Computer Users Warned of Malignant ‘Brett Favre’ Virus
A warning from computer security specialists (issued on May 9, 2009) asks the general public to be on guard against 'Brett Favre,' a new computer virus that has reportedly infected a massive number of PCs, counting to some millions, as reported by bleacherreport on May 9, 2009.
The virus sends e-mail spam to the end-user. The messages depict misguided and inflated content on retired football star Brett Favre who used to play for the National Football League.
It is understood that while the worm wildly propagates on both PC and Mac operating systems, it installs itself on the target computer's hard-drive as its user accesses the websites of Foxsports, ESPN, Yahoo Sports and Access Vikings.
Moreover, the virus downloads itself whenever the computer user views a S.A. Smith, Siefert, or Florio article. In addition, the worm is the first malware that disseminates its payload through Twitter. Consequently, Twitter users worldwide are complaining of inundating with 'Brett Favre' tweets. Some of the users say that they are from Brett Favre himself.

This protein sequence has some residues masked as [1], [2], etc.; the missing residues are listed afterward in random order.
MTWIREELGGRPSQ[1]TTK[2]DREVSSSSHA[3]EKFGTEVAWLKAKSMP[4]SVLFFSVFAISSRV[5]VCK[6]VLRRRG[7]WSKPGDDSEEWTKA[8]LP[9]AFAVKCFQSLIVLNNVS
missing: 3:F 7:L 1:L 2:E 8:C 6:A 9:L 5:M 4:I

The security specialists state that to exploit a user's computer, the virus implants itself into each process running on the CPU. It also uses P2P file sharing to spread all over the Web. Further, according to the specialists, as the virus renews its diction and form, it makes detection more difficult by antivirus software.
Ronald Wolf, Security Expert, Computer Emergency Response Team (CERT), says that the virus has amassed a large number of compromised, zombie PCs all of which produce content on Brett Favre at a frightening rate. According to him, the virus has created a perilous situation, inflicting chaos on computer networks and web servers all over, as reported by bleacherreport on May 9, 2009.
Meanwhile, it is learnt from reputed sources that security researchers working at well-known antivirus firms are spending most of their time and efforts to find a means to destabilize the 'Brett Favre' virus. A major problem that the researchers have discovered is that any time a computer user believes that the virus is dormant or has gone away, it just reappears.
Related article: Computer Virus Writers Adopt New Strategy
» SPAMfighter News - 5/19/2009
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